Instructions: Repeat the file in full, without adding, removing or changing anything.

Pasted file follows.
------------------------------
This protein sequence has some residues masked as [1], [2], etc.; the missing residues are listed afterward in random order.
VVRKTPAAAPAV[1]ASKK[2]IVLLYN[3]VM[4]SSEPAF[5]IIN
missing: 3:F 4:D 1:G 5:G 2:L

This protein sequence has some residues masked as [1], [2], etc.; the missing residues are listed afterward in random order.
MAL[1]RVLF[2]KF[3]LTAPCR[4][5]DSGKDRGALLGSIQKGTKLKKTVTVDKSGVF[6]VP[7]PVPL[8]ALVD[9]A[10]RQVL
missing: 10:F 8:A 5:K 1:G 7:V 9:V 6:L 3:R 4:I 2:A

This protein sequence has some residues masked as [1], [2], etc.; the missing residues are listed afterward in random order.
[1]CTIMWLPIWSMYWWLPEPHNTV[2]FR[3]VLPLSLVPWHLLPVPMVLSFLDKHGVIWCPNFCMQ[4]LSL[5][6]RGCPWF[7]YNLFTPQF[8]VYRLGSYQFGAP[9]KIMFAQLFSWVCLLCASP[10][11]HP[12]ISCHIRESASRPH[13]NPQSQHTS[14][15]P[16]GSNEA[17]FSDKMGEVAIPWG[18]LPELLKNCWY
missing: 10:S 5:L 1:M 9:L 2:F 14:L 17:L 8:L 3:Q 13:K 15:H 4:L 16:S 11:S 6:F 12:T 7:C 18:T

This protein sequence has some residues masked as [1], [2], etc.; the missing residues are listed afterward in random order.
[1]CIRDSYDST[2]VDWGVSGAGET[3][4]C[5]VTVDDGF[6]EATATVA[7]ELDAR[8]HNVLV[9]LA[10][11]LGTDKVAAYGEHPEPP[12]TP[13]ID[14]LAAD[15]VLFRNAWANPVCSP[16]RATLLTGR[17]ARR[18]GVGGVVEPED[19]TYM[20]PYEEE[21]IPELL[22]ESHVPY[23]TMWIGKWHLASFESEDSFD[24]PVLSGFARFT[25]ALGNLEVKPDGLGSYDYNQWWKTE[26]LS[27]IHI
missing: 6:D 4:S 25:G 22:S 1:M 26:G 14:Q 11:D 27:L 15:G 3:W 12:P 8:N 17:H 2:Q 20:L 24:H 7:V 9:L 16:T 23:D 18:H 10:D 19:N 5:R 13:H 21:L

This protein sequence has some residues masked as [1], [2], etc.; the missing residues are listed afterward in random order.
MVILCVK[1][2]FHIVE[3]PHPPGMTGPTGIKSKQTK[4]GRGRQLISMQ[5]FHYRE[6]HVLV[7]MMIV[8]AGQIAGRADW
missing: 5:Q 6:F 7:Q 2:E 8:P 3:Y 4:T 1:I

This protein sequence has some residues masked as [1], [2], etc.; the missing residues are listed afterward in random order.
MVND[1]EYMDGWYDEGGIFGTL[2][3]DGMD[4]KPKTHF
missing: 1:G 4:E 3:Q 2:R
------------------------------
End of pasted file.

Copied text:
This protein sequence has some residues masked as [1], [2], etc.; the missing residues are listed afterward in random order.
VVRKTPAAAPAV[1]ASKK[2]IVLLYN[3]VM[4]SSEPAF[5]IIN
missing: 3:F 4:D 1:G 5:G 2:L

This protein sequence has some residues masked as [1], [2], etc.; the missing residues are listed afterward in random order.
MAL[1]RVLF[2]KF[3]LTAPCR[4][5]DSGKDRGALLGSIQKGTKLKKTVTVDKSGVF[6]VP[7]PVPL[8]ALVD[9]A[10]RQVL
missing: 10:F 8:A 5:K 1:G 7:V 9:V 6:L 3:R 4:I 2:A

This protein sequence has some residues masked as [1], [2], etc.; the missing residues are listed afterward in random order.
[1]CTIMWLPIWSMYWWLPEPHNTV[2]FR[3]VLPLSLVPWHLLPVPMVLSFLDKHGVIWCPNFCMQ[4]LSL[5][6]RGCPWF[7]YNLFTPQF[8]VYRLGSYQFGAP[9]KIMFAQLFSWVCLLCASP[10][11]HP[12]ISCHIRESASRPH[13]NPQSQHTS[14][15]P[16]GSNEA[17]FSDKMGEVAIPWG[18]LPELLKNCWY
missing: 10:S 5:L 1:M 9:L 2:F 14:L 17:L 8:L 3:Q 13:K 15:H 4:L 16:S 11:S 6:F 12:T 7:C 18:T

This protein sequence has some residues masked as [1], [2], etc.; the missing residues are listed afterward in random order.
[1]CIRDSYDST[2]VDWGVSGAGET[3][4]C[5]VTVDDGF[6]EATATVA[7]ELDAR[8]HNVLV[9]LA[10][11]LGTDKVAAYGEHPEPP[12]TP[13]ID[14]LAAD[15]VLFRNAWANPVCSP[16]RATLLTGR[17]ARR[18]GVGGVVEPED[19]TYM[20]PYEEE[21]IPELL[22]ESHVPY[23]TMWIGKWHLASFESEDSFD[24]PVLSGFARFT[25]ALGNLEVKPDGLGSYDYNQWWKTE[26]LS[27]IHI
missing: 6:D 4:S 25:G 22:S 1:M 26:G 14:Q 11:D 27:L 15:G 3:W 12:P 8:N 17:H 2:Q 20:L 24:H 7:V 9:L 16:T 23:D 18:H 10:D 19:N 5:R 13:H 21:L

This protein sequence has some residues masked as [1], [2], etc.; the missing residues are listed afterward in random order.
MVILCVK[1][2]FHIVE[3]PHPPGMTGPTGIKSKQTK[4]GRGRQLISMQ[5]FHYRE[6]HVLV[7]MMIV[8]AGQIAGRADW
missing: 5:Q 6:F 7:Q 2:E 8:P 3:Y 4:T 1:I

This protein sequence has some residues masked as [1], [2], etc.; the missing residues are listed afterward in random order.
MVND[1]EYMDGWYDEGGIFGTL[2][3]DGMD[4]KPKTHF
missing: 1:G 4:E 3:Q 2:R